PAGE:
Sjöberg highlighted data noting low public trust in government, companies and the media and higher trust in families, friends and environmental organizations. He asked panelists why trust in media is low. Stephen Somerville responded that the media is not a monolithic organization but an industry driven by varied commercial concerns. Agreeing that there is a need to repackage sustainability and appeal to the public differently, he said information can be personalized/localized as well as packaged in financial terms. On whether the media should educate the public on sustainability, Martin Wright stressed that, to inform and educate, the media must entertain. He underscored that this is one of the greatest challenges. Stephen Somerville agreed in principle and noted that another media function in the Western democratic model is that of public watchdog of abuse of power. Responding to a query on whether the media has an ethical code of conduct, Martin Wright said there are some codes although they are widely broken. Stephen Somerville noted the existence of, and supported, a self-policing process. Concerning a trend of increasing specialty media for specific subjects, Somerville noted the danger of marginalizing important news issues. Regarding a comment on the dissatisfaction with only extreme black or white events making news, Somerville outlined his experience with educating journalists in the technique of simplifying complex stories attractively and without distortion, offering academic training to mid-career journalists, and encouraging higher reporting standards. Wright said the difficulty of such extremes is not a lost cause and companies can help by admitting mistakes and avoiding adversarial situations. Summing up, panelists suggested that companies should: think about what they would want to read in the media; tell stories as if to a friend as opposed to preaching; focus on the survival instinct of the species; and recall that news is something "new."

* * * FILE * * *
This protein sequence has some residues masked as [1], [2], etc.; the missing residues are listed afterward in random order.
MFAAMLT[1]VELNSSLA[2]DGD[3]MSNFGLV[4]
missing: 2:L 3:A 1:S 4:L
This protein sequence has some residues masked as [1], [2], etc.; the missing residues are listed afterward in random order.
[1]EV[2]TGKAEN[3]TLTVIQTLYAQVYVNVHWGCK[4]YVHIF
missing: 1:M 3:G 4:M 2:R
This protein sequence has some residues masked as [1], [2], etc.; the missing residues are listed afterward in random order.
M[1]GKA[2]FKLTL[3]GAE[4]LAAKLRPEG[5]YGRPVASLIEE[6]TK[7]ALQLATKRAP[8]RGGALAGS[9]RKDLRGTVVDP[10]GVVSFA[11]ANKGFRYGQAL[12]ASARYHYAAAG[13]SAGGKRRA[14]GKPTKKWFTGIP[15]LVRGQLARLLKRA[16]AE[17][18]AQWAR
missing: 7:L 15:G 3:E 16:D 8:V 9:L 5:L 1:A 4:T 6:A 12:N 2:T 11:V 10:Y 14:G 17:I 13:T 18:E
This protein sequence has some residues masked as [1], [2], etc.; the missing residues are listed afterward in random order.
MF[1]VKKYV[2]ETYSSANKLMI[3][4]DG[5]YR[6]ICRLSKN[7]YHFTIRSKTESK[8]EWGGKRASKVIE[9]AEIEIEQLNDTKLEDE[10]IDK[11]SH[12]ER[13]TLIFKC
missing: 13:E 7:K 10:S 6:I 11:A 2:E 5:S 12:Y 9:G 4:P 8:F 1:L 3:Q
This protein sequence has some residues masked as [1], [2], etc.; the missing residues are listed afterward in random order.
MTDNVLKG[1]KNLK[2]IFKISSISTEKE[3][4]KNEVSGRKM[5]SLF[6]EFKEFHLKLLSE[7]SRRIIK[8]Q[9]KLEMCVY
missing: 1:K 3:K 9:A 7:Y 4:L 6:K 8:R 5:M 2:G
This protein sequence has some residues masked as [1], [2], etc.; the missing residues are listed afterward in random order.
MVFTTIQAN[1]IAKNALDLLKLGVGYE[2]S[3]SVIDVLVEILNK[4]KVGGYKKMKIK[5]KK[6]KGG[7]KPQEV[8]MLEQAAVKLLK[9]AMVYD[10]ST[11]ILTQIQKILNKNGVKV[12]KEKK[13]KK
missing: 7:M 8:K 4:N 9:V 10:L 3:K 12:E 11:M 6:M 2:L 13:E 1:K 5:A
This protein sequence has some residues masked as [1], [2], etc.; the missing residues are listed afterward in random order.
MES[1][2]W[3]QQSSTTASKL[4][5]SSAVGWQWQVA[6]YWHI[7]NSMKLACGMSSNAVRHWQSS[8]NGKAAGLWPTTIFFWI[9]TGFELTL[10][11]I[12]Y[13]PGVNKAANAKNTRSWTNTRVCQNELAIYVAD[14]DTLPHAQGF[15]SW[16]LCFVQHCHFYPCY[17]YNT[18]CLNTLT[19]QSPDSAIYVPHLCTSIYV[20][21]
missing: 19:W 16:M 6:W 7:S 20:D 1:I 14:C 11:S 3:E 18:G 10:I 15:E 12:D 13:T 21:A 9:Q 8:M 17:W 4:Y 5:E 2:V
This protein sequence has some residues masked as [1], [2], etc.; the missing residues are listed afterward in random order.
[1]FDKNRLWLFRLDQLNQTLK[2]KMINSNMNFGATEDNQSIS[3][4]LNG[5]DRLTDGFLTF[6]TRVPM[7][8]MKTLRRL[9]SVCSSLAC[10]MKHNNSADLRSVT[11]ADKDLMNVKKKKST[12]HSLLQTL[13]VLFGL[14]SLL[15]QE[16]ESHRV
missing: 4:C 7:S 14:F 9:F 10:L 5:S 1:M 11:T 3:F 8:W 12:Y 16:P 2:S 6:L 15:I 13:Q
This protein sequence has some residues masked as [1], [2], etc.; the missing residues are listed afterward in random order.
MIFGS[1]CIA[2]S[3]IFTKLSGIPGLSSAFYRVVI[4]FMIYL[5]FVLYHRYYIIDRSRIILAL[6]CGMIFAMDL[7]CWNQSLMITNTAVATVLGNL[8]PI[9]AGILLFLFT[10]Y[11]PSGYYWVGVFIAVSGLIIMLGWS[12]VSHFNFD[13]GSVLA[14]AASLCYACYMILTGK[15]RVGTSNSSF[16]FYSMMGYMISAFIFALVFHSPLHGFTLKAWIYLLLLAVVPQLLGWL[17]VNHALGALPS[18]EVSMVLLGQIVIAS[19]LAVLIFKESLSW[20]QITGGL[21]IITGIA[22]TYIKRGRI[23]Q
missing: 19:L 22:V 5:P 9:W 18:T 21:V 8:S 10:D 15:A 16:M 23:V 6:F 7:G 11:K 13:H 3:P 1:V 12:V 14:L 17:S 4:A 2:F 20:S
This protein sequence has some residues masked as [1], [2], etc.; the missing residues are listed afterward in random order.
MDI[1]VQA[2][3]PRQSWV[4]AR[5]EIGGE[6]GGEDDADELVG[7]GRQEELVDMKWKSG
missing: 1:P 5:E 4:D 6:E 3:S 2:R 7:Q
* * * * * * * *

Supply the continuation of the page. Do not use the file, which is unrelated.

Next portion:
Investor Relations – Trends in the Age of Sustainability: Chair Ivo Knöpfel, Head of Research at Sustainable Asset Management, discussed relations with investors in the age of sustainability. He said one survey of leading institutional investors indicated that many would pay a premium for companies with a high quality of corporate governance, which includes non-tangible aspects like quality of management, environmental performance and social aspects. He noted that at the same time, there is limited but increasing activity in the area of socially responsible investment and, while still a niche market, US figures indicate it involves some of the fastest growth in the field. He asked the panel if they observe an increasing exchange of information between companies and the financial sector on sustainability related issues.